In 2006, Curtis signed a developmental contract with World Wrestling Entertainment (WWE) and was subsequently assigned to the Deep South Wrestling (DSW) developmental territory. Curtis made his debut for the territory on November 9, where he lost to David Heath.[3] After losing consistently over the next several weeks, Curtis scored his first victory in DSW as he and Robert Anthony defeated The Headliners (Shawn Shultz and Chris Michaels) on February 15, 2007.[3] Curtis continued to team with Anthony and after winning a few more matches, the team faced the DSW Tag Team Champions Team Elite (Mike Knox and Derick Neikirk) in a match for the championship on March 15, but they were unable to win the title.[3] Curtis then became a singles competitor once again and after losing two matches, he won his final match in DSW by defeating Frankie Coverdale on April 12.[3]

Florida Championship Wrestling (2008–2010)[edit]

After WWE severed ties with DSW, Curtis and all the other talent in DSW were transferred over to the newly established Florida Championship Wrestling (FCW) in June. On June 26, Curtis made his FCW debut as he defeated former tag team partner Robert Anthony.[3] After mixed success as a singles and tag team wrestler, Curtis defeated Chris Gray on December 18 to become the number one contender for the Southern Heavyweight Championship.[3] On January 8, 2008, he wrestled Ted DiBiase, Jr. for the championship, but lost the match.[3] On September 18, Curtis made an appearance at the SmackDown/ECW tapings, where he defeated Armando Estrada in a dark match.[3]

On December 11, 2008, Curtis teamed with Tyler Reks to defeat The New Hart Foundation (DH Smith and TJ Wilson) for the FCW Florida Tag Team Championship.[13] The team of Curtis and Reks proved to be successful, and they retained the championship on several occasions.[3] After beginning a feud with Caylen Croft and Trent Beretta, Curtis and Reks retained the title against them on a few different occasions before finally losing the title to Croft and Beretta on April 30, 2009 after Curtis didn't appear for the title defense, leaving Reks to wrestle alone.[13]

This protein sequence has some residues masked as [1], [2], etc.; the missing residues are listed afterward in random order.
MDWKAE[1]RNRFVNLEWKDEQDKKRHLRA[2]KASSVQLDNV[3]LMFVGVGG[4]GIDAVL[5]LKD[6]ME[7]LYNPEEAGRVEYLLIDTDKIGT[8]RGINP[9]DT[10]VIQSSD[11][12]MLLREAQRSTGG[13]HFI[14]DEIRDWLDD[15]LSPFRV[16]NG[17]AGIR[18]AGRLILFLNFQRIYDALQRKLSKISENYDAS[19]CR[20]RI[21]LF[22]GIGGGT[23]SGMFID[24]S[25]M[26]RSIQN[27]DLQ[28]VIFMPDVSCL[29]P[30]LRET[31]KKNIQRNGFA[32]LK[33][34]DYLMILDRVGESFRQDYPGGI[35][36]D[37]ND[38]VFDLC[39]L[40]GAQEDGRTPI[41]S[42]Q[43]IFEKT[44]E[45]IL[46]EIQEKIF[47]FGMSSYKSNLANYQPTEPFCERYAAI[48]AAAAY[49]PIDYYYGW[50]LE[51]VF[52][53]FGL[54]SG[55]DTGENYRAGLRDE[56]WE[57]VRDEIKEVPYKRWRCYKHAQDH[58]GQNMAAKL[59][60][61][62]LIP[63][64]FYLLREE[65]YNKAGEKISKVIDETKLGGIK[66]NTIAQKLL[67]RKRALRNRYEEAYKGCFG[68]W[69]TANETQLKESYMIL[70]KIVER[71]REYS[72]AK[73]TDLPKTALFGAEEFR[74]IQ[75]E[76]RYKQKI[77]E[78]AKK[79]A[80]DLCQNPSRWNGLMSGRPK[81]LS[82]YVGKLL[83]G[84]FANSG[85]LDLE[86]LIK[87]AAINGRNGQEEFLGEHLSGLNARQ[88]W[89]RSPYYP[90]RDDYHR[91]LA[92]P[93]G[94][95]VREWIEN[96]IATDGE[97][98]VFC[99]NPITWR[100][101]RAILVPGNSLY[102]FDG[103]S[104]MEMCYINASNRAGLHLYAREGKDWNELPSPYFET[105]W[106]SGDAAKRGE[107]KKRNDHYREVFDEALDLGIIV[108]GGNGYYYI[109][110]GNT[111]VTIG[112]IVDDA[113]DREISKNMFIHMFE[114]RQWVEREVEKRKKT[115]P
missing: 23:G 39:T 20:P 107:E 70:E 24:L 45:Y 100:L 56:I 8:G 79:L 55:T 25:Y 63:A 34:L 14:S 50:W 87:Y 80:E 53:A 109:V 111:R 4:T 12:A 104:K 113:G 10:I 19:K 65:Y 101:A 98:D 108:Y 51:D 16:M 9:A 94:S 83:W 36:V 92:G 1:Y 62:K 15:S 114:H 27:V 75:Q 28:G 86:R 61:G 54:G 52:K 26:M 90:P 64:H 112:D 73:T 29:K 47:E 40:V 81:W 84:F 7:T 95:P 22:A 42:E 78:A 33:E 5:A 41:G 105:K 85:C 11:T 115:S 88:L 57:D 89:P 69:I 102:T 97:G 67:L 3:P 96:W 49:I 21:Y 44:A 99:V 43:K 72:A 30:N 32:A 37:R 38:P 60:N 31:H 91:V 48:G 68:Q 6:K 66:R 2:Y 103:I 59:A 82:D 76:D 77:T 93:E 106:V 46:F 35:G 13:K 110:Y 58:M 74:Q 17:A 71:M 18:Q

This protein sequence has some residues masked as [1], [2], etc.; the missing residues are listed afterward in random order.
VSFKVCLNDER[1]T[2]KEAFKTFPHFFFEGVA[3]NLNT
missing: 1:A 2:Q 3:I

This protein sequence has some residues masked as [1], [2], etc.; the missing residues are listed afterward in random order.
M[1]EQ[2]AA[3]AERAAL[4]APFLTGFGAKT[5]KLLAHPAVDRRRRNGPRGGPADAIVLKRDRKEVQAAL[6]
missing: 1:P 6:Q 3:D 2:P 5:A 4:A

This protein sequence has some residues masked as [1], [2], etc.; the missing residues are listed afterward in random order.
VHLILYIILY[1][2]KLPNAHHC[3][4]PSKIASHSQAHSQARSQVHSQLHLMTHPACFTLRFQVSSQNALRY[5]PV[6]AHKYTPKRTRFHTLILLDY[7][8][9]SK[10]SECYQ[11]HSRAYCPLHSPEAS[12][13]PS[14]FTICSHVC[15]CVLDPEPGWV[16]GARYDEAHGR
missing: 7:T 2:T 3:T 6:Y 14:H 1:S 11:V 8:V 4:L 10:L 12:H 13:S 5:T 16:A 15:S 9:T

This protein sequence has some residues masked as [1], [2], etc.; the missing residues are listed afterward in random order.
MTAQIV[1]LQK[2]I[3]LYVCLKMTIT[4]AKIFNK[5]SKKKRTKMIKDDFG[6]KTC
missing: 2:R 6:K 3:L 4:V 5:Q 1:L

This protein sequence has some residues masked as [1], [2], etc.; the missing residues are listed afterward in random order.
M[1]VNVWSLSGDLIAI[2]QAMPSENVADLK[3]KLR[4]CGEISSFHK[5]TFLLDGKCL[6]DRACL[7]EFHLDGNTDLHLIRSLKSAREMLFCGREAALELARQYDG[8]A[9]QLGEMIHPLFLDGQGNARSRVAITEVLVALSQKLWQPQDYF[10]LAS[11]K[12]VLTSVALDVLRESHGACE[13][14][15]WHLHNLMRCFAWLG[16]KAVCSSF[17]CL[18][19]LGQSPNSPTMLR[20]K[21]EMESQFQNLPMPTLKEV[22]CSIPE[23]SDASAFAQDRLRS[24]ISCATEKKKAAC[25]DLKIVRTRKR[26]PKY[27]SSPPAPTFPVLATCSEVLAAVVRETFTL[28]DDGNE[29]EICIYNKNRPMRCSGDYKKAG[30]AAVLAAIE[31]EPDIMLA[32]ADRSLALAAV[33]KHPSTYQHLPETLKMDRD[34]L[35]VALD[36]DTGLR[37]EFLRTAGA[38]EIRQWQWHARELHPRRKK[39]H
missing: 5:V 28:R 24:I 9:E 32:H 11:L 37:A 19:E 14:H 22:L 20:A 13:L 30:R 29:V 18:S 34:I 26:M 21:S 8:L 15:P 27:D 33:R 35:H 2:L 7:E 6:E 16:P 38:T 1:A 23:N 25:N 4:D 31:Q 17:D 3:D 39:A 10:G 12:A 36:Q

After Reks was called up to WWE's main roster, Curtis renamed himself Jonathan Curtis and became a villain. The two then faced off for Reks' Florida Heavyweight Championship on June 25, but Curtis was unable to win the title.[3] On July 2, Curtis wrestled in a triple threat match for the FCW Florida Championship also involving Alex Riley, what but was again unsuccessful as Reks retained the title.[14] Soon afterwards, Curtis reverted his ring name to Johnny Curtis.[15]

Beginning in 2010, Curtis began competing at house shows for the Raw brand, with his first match being a loss to Evan Bourne on January 8.[14][unreliable source] After losing several matches to both Bourne and Paul Burchill at house shows, Curtis wrestled his first dark match, which he lost to Kung Fu Naki on the January 19 episode of ECW.[14]

On August 12, 2010, Curtis teamed with Derrick Bateman to win the FCW Florida Tag Team Championship by defeating the team of Donny Marlow and Brodus Clay and the defending champions, Los Aviadores (Hunico and Epico) in a three-way tag team match.[13][16] After a near three-month reign, Curtis and Bateman lost the championship to Wes Brisco and Xavier Woods on November 4.

NXT (2010–2012)[edit]

Curtis in action against Percy Watson at a WWE event.